THE Castle Car Park is pretty unlovely. Yes, you've got Clifford's Tower on one side, the Foss on the other, and a horseshoe of elegant court and Castle Museum buildings to at. But the car park itself? Ugly, pot-holed - and ruined still more by the entrance to the underground service yard behind Fenwicks.

So how could the area be improved?

Here's one idea, from an anonymous commenter imagining what he (or she) would like to be able to do there one day: "Stroll around, appreciating the history of this significant space, with lots of interpretative material. Keep an eye on the Foss for bird life and be able to cross over. Attend events, eg Vikings and the St George's day parade. Sit at tables, possibly in front of a new building (hiding the entrance to the Fenwicks service yard) following the alignment of Castlegate."

Pie in the sky? Well, perhaps not. This comment is just one of thousands of responses made during a major consultation last year on the future of the Castle Gateway area - ie the quarter of York taking in Piccadilly, the Eye of York, the Foss Basin, St George's Fields, Tower Gardens and King's Staith.

And before you start sniffing about yet another consultation, this one was very different.

Coordinated by the My Future York group headed by architect Phil Bixby and academic Helen Graham, it began with an initial burst of activity last summer involving walkabouts, drop-in sessions, planning forums and a lively debate online and via social media such as Twitter, Facebook and Flickr.

City of York Council then invited Manchester-based BDP (the Building Design Partnership) to draw up some key ideas for how the whole Castle Gateway area could change in the future.

Those ideas went out to consultation again, with a series of walks and talks one weekend in November. Since then there have been ongoing debates on the My Castle Gateway website and on social media.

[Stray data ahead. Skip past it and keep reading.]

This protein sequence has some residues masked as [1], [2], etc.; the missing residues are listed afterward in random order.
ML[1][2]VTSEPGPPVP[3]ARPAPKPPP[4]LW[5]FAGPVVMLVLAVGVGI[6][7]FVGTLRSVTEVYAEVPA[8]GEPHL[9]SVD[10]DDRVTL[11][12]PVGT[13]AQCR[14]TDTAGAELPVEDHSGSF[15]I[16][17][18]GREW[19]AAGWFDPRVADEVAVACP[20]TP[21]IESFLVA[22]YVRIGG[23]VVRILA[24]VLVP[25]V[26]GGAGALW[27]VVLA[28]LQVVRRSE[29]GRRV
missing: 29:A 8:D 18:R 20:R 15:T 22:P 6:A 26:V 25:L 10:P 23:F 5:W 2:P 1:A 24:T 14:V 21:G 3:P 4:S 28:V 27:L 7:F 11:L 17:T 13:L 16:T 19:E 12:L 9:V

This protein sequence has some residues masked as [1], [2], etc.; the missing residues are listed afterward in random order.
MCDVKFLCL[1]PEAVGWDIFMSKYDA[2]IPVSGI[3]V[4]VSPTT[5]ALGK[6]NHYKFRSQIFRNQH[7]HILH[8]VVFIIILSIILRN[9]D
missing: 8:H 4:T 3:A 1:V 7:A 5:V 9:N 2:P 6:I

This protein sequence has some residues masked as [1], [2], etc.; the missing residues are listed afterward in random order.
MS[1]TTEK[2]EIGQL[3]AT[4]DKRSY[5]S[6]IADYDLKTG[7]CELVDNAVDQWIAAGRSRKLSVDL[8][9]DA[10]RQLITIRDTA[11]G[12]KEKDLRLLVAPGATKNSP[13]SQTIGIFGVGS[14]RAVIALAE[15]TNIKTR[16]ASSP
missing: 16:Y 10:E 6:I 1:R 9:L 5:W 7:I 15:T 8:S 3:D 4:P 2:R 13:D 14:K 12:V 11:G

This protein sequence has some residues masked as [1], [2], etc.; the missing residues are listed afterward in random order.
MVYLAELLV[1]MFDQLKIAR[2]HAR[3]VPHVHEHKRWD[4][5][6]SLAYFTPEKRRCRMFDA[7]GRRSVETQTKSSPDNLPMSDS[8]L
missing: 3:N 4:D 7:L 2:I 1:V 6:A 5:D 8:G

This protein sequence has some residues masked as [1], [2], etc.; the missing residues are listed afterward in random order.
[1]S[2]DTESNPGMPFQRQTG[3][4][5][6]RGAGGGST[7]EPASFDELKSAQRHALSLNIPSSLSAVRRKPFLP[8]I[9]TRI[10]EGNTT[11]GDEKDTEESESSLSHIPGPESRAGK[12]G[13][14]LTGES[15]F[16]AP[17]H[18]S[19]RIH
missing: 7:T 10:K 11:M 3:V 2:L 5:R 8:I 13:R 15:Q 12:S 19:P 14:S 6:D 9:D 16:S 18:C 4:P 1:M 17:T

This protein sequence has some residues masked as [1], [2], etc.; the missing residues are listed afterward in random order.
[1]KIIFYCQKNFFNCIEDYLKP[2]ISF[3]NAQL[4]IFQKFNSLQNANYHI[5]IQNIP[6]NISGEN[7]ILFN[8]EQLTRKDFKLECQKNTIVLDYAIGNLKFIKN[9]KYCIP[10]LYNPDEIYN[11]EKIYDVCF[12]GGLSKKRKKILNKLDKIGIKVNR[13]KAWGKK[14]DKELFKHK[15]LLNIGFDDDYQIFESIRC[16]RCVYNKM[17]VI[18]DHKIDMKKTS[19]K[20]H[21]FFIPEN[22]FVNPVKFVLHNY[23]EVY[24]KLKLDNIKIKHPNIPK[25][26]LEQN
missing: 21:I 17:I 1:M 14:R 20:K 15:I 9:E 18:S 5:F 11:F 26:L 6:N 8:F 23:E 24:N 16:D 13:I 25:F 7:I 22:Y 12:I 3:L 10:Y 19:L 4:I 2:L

In total, there have been almost 1,000 face-to-face conversations with York people, almost 300,000 tweets received, 80,000 views on Facebook, plus thousands of posts on other social media. "We feel that we really did manage to reach a huge number of people," says Andy Kerr, commercial projects manager at City of York Council who has been overseeing the consultation.

For the last few weeks, Helen Graham, Phil Bixby and their team have been collating the results of their consultation.

You can see the results for yourself at the My Castle Gateway web page, 

The site includes a summary of the key ideas put forward and the responses to them, plus links to pages containing thousands of responses - tweets, photographs, scanned consultation forms, and even photos of hundreds of post-it notes written by members of the public after taking part in one of the walk-and-talk tours of the area.

It means that the proposals being developed by BDP really are backed up by evidence about what the people of York want, says Phil. "If somebody says 'whose idea was this?', we can say 'here you are...?'

BDP are at the moment putting together an initial draft masterplan for the Castle Gateway area based upon the results of the consultation. That masterplan is expected to go to the city council's Executive in April.